LoyalACFan
12-10-2013, 08:16 AM
Oh... yeah.. you did. Somehow I missed the "sans"....nevermind, :P

No worries, I realize it was a pretty dense wall o' text to sift through, lol :p

phoenix-force411
12-10-2013, 08:18 AM
I think Assassin's Creed, Assassin's Creed II, Assassin's Creed: Revelations, and Assassin's Creed IV: Black Flag, were the only games that made the assassin discreet when it involved real historical events. Assassin's Creed: Brotherhood and Assassin's Creed III made some things too obvious and it made the assassin really stand out.

LoyalACFan
12-10-2013, 08:23 AM
Also the assumption that Connor didn't know either of them could be false... I mean... he WAS at the signing of the declaration....and they were both there.

And Washington's burning of Connor's village was during the French Indian War..... so I can see why.

True about him knowing Franklin and Jefferson, though that seems like something important they would have mentioned if it were true.

As for Washington's village-burning habit, the first time was during the French/Indian war, but he was about to do it again while Connor's village was still neutral in the Revolution. Kanen:to'kon's little splinter faction was planning something, but Washington didn't know that, it was just going to be a brutal and unprovoked preemptive strike.

LoyalACFan
12-10-2013, 08:24 AM
I think Assassin's Creed, Assassin's Creed II, Assassin's Creed: Revelations, and Assassin's Creed IV: Black Flag, were the only games that made the assassin discreet when it involved real historical events. Assassin's Creed: Brotherhood and Assassin's Creed III made some things too obvious and it made the assassin really stand out.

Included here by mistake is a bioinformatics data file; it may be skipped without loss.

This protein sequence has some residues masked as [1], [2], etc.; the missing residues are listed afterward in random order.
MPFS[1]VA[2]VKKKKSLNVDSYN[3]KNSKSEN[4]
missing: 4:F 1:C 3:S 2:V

I'm no fan of Brotherhood's story either, but for different reasons than those I've listed in this thread. It wasn't stuck following the historical record, but it was cheesy as hell and like you said, the Assassins stuck out way too much.

DarktheMagister
12-10-2013, 08:27 AM
True about him knowing Franklin and Jefferson, though that seems like something important they would have mentioned if it were true.

As for Washington's village-burning habit, the first time was during the French/Indian war, but he was about to do it again while Connor's village was still neutral in the Revolution. Kanen:to'kon's little splinter faction was planning something, but Washington didn't know that, it was just going to be a brutal and unprovoked preemptive strike.

This was true... he had been getting reports that the native tribes were starting to jump sides to the British...like they actually did, and so he struck out... like he actually did. But this too is just historical narrative... Washington was a relatively crap General. :p

Farlander1991
12-10-2013, 08:49 AM
I don't know, I kinda both agree and disagree... I think it mostly depends on the context of history and how it's implemented. Like, I honestly think that all the historical figures we meet in AC4 make sense, none of them seem out of place to me, same regarding events depicted, so it's not a bad thing from the get go. It just... well, it depends :p

Regarding AC1, I was really into Crusades at one point (Which is why I got interested in AC1 in the first place), and when I saw that Arsuf is there, I got incredibly excited that I'd be able to go through the Battle of Arsuf. But I was terribly disappointed with it. In retrospective, I would love a sequence similar to AC3's Bunker Hill or something along those lines (though I guess that was technically hard to do at the time with what they had).